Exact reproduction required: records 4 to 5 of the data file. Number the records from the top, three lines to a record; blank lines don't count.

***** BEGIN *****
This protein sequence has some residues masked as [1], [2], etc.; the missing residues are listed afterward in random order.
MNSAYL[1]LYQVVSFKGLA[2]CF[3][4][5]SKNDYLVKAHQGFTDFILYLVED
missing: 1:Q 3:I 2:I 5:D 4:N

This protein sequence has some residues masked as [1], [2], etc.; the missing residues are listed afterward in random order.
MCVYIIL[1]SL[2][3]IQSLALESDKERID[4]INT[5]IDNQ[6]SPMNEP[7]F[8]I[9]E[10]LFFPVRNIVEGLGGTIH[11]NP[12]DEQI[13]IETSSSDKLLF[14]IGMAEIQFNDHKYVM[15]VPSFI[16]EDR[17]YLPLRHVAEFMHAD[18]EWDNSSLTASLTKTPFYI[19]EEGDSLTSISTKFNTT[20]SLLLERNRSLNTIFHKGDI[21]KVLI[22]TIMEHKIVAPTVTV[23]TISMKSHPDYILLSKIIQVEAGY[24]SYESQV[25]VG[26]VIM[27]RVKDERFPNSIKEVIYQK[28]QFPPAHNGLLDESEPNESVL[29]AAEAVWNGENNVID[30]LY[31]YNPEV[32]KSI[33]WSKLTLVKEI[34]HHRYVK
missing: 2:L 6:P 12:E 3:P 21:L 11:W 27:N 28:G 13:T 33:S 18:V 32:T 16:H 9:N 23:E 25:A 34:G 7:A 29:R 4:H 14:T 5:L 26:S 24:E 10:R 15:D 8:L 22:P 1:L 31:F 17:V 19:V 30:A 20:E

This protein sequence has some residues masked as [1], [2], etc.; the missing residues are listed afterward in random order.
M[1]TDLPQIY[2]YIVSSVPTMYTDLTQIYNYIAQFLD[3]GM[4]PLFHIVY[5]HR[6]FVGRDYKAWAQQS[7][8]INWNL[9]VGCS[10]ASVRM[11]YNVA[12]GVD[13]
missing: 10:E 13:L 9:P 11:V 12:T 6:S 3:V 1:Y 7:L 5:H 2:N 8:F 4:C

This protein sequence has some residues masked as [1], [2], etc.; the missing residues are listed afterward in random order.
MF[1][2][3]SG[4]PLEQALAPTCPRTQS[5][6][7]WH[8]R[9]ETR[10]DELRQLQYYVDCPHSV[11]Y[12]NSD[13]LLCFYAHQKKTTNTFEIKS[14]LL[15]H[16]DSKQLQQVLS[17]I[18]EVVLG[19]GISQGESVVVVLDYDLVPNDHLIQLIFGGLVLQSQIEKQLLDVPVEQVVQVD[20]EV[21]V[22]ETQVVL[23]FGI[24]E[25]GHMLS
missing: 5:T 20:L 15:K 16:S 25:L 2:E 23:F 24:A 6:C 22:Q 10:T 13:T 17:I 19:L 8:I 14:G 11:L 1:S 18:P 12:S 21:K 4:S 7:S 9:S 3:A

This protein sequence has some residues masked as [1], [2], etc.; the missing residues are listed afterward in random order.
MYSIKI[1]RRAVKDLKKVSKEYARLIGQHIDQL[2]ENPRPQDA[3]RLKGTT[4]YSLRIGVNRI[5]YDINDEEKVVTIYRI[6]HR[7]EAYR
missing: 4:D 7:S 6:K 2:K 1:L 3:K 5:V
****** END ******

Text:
This protein sequence has some residues masked as [1], [2], etc.; the missing residues are listed afterward in random order.
MF[1][2][3]SG[4]PLEQALAPTCPRTQS[5][6][7]WH[8]R[9]ETR[10]DELRQLQYYVDCPHSV[11]Y[12]NSD[13]LLCFYAHQKKTTNTFEIKS[14]LL[15]H[16]DSKQLQQVLS[17]I[18]EVVLG[19]GISQGESVVVVLDYDLVPNDHLIQLIFGGLVLQSQIEKQLLDVPVEQVVQVD[20]EV[21]V[22]ETQVVL[23]FGI[24]E[25]GHMLS
missing: 5:T 20:L 15:K 16:S 25:L 2:E 23:F 24:A 6:C 22:Q 10:T 13:T 17:I 19:L 8:I 14:G 11:L 1:S 18:P 12:S 21:K 4:S 7:S 9:S 3:A

This protein sequence has some residues masked as [1], [2], etc.; the missing residues are listed afterward in random order.
MYSIKI[1]RRAVKDLKKVSKEYARLIGQHIDQL[2]ENPRPQDA[3]RLKGTT[4]YSLRIGVNRI[5]YDINDEEKVVTIYRI[6]HR[7]EAYR
missing: 4:D 7:S 6:K 2:K 1:L 3:K 5:V